Chapter & verse: John 20:11-18
Susan Durber realises Jesus really was the gardener
Mary Magdalene goes to the tomb, only to find it empty and the body missing. She weeps, and then someone she takes to be the gardener asks her why.
I once assumed that Mary was simply wrong about Jesus being the gardener. But, as this is the fourth gospel, the wise reader should be alert for irony. Could it be that the Gospel writer (this one is so good at hints and signs and hidden meanings) wants to tell us that Jesus actually is the gardener? Was Mary, in a way, right?
It is this Gospel, after all, that begins with a quotation from Genesis: ‘In the beginning’. The phrase reminds us of the creation of Adam – a word that means ‘earth creature’. Adam is created from the soil and has a vocation to cultivate the earth – ‘to till it and keep it’. The first Adam, the first human being, was created to be the gardener, to turn the wilderness into paradise (in Greek, the word for garden is also the word for paradise.)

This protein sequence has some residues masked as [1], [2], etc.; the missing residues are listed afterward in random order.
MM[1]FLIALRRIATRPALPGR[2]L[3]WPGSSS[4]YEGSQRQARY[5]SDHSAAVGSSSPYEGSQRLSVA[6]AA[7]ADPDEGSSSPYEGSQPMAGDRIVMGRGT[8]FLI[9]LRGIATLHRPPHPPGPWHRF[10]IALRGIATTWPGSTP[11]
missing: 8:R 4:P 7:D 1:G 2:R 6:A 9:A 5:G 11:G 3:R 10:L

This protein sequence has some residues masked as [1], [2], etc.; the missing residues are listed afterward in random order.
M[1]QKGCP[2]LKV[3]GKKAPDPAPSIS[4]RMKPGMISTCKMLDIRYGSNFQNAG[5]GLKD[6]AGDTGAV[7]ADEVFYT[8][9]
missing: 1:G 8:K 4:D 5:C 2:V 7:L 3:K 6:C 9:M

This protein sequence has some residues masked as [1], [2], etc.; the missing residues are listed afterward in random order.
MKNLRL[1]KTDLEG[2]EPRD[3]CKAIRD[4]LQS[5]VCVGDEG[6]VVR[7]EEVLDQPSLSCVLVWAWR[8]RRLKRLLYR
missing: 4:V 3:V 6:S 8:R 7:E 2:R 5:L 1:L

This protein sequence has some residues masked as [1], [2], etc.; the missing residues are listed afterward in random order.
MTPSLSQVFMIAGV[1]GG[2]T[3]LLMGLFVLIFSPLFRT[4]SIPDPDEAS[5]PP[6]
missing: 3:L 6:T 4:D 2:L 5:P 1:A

God made us to be gardeners, those who enable the rest of creation to flourish. This is what the Bible imagines we are for. And if Jesus is the first one of a new humankind, he is a new kind of gardener too. Some of the early Christians talked about Jesus as the second Adam, seeing that Jesus, in his dying and rising, brought new life not only to people but to all creation. He brought back the vocation of humankind in relation to creation, the ‘first fruits’ of a new kind of human relationship with creation…
Susan Durber is Minister of Taunton United Reformed Church, Somerset
This is an extract from an article that was published in the April 2019 edition of Reform